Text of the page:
Oh, such a JOYOUS word
means joy; especially sympathetic or vicarious joy,
having or finding joy in the good fortune of others.
In describing Mudita~we understand it when we look at its opposite:
As humans, we experience jealousy, envy, selfishness, malice, resentment, etc. These are all attributes we can guiltily feel towards another person’s success and when go unchecked they affect our well-being. These feelings create a downward spiral of negativity and confusion. If we pay attention to these emotions we understand that our feeling of jealousy does not diminish the happiness of the one you are jealous of, but rather, these feelings perpetuate a condition of isolation and deficiency in our own being. Further more, when we compare ourselves to others we find we create more obstacles to our happiness because, again, frustration, confusion and suffering is the result. These emotions can feel very painful.
Is it a psychological quirk?
Do we rejoice in another’s downfall because we think we will feel better about our self?
Is our self-worth diminished by the success of your friends, family members, neighbors, co-workers, etc.?
Well, we can rejoice…
Mudita is the antidote to feelings of poor self-worth and unhappiness.
- Mudita is realizing that everyone is a unique being.
- Mudita is the simple phrase spoken to another~ “I am SO happy for you.”
- Mudita is rejoicing in the good fortune of others.
- Mudita is feeling happy with ourselves.
- Mudita is taking into account all the good in the world and celebrating it.
- Mudita is more a small creek that, ever so slowly, flows continually downstream until it widens into vast river rushing and moving with constant vigor and non-stop drive.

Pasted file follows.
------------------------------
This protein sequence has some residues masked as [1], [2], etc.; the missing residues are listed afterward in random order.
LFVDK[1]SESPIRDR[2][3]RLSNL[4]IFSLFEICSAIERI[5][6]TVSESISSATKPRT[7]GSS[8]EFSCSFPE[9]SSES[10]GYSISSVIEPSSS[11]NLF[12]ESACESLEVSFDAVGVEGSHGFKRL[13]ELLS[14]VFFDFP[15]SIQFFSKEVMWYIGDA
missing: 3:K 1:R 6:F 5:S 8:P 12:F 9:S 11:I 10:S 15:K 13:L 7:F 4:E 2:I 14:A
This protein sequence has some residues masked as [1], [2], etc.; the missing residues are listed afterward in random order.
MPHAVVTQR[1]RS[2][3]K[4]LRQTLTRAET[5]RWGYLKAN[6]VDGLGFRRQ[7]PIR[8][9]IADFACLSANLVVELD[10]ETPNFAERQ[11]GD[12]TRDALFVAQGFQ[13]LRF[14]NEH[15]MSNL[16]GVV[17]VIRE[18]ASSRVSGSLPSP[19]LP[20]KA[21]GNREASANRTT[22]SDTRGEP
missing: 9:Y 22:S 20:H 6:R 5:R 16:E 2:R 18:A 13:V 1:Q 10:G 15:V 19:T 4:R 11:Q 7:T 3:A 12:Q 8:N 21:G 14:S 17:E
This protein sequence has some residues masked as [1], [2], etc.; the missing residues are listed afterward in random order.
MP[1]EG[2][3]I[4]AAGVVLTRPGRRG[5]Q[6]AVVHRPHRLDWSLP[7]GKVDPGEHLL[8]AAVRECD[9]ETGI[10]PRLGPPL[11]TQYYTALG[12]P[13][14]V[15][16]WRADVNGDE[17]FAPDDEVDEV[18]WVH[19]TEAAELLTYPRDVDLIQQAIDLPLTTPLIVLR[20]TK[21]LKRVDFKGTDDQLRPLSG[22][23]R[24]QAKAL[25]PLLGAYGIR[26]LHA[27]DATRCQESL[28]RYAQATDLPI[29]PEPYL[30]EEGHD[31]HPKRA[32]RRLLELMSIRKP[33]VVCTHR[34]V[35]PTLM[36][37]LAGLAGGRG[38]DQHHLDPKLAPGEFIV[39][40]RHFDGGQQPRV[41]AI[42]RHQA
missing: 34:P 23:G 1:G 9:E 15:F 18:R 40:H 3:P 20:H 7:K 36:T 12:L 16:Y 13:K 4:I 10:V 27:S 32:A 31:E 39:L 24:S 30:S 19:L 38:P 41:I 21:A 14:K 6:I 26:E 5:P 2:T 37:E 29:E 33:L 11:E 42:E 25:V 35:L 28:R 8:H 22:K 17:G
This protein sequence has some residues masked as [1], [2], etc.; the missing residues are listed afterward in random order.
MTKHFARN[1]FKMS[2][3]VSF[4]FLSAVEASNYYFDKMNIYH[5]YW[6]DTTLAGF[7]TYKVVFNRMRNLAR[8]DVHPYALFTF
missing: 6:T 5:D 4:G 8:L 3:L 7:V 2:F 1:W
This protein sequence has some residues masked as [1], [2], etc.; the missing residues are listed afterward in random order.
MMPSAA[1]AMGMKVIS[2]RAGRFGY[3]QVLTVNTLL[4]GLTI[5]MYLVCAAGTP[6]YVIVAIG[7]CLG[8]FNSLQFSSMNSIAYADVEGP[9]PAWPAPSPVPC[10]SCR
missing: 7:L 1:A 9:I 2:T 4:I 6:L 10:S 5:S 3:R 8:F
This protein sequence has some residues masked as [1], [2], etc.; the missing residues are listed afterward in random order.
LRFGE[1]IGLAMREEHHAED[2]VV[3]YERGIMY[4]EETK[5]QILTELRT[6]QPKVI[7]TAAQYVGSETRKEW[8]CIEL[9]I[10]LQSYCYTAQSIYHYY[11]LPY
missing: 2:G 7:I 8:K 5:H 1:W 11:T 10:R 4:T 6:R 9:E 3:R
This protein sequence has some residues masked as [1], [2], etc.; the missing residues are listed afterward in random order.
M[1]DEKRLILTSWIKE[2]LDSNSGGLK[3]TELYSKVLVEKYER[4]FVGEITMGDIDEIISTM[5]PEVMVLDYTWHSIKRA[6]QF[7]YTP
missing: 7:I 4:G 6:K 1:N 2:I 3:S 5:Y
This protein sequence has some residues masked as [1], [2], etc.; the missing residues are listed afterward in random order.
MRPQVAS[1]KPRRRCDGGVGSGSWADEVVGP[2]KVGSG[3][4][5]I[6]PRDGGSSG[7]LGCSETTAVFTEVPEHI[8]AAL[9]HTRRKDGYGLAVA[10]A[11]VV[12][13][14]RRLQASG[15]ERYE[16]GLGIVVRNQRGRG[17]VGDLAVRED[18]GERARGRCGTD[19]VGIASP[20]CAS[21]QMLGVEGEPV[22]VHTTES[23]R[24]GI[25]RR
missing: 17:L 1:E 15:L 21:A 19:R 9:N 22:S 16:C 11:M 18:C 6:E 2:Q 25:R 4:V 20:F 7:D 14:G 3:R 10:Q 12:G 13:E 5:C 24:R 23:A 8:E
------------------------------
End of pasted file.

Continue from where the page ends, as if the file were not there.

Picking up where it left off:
“A deeper definition of the word mudita is a joy that is
filled with peace and contentment. We rejoice when we
see others happy, but we rejoice in our own well being as
well. How can we feel joy for another person when we do
not feel joy for ourselves?”
-Thich Nhat Hanh
Practicing Mudita might not be easy at first, you might seem like a hypocrite perhaps. With practice and cultivation one will find as Patanjali instructs in the Yoga Sutra 1.33 that,
“taking delight in the virtue of others will develop and maintain calmness of mind.“
The irony of mudita is that when you declare your happiness for others, or compliment another’s achievement, you might feel that you are giving your power away. On the contrary, if you can be happy when good things happen to others, your opportunities for delight are increased far greater than imagined.
The happiness of others is your happiness
This word has changed the way I go about my daily business. We are social creatures and studies have shown that we need social interaction for good mental health. I now look for opportunities to have mudita when I am among others and I have found that it turns daily business to “Daily Blissness” because I am contributing to that vast river of humanity.